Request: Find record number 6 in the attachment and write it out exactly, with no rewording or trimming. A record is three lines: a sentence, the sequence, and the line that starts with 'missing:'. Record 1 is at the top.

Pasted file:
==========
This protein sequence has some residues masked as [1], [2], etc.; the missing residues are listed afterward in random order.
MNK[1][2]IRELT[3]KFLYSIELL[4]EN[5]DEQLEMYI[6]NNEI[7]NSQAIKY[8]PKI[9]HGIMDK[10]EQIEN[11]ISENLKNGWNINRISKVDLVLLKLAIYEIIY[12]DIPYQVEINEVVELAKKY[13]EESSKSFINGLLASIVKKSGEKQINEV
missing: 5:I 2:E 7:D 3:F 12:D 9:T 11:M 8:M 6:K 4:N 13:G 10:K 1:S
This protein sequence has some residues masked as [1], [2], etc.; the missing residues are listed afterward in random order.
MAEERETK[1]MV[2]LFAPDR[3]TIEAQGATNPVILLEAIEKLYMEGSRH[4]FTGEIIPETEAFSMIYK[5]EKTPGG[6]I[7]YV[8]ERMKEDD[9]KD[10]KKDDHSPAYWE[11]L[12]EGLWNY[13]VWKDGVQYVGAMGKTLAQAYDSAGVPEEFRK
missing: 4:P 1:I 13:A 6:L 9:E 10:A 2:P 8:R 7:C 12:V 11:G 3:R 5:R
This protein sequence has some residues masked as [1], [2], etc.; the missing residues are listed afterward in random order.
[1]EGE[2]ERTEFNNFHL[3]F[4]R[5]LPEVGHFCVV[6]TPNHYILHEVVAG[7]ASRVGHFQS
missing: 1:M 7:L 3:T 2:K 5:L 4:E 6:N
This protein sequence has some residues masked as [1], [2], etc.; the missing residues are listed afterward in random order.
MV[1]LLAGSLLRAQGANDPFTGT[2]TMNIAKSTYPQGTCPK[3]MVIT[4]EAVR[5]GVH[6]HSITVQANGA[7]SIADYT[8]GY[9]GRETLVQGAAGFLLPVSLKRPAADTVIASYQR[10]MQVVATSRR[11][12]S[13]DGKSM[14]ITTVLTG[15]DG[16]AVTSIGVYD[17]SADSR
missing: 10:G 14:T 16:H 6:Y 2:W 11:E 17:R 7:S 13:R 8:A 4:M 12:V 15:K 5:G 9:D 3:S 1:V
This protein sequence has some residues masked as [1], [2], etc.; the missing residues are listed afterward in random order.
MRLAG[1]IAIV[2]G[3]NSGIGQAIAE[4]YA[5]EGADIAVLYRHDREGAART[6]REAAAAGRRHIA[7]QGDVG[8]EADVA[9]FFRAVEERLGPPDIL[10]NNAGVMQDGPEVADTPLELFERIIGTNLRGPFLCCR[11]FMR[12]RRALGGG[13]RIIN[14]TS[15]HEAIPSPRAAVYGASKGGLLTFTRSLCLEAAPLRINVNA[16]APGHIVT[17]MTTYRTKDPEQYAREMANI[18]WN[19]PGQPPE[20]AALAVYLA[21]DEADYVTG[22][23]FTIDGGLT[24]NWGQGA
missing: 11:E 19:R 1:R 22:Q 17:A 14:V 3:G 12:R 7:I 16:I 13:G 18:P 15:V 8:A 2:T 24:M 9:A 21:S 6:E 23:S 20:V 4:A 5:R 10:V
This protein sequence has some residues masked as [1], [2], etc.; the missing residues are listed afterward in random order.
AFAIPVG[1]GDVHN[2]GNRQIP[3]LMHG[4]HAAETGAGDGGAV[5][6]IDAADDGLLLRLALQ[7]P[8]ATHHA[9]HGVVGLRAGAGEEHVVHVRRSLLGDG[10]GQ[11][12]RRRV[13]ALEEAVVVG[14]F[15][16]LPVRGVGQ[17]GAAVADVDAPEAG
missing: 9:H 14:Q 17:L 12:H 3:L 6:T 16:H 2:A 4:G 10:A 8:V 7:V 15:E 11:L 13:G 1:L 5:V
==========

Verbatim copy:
This protein sequence has some residues masked as [1], [2], etc.; the missing residues are listed afterward in random order.
AFAIPVG[1]GDVHN[2]GNRQIP[3]LMHG[4]HAAETGAGDGGAV[5][6]IDAADDGLLLRLALQ[7]P[8]ATHHA[9]HGVVGLRAGAGEEHVVHVRRSLLGDG[10]GQ[11][12]RRRV[13]ALEEAVVVG[14]F[15][16]LPVRGVGQ[17]GAAVADVDAPEAG
missing: 9:H 14:Q 17:L 12:H 3:L 6:T 16:H 2:A 4:G 10:A 8:V 7:V 15:E 11:L 13:G 1:L 5:V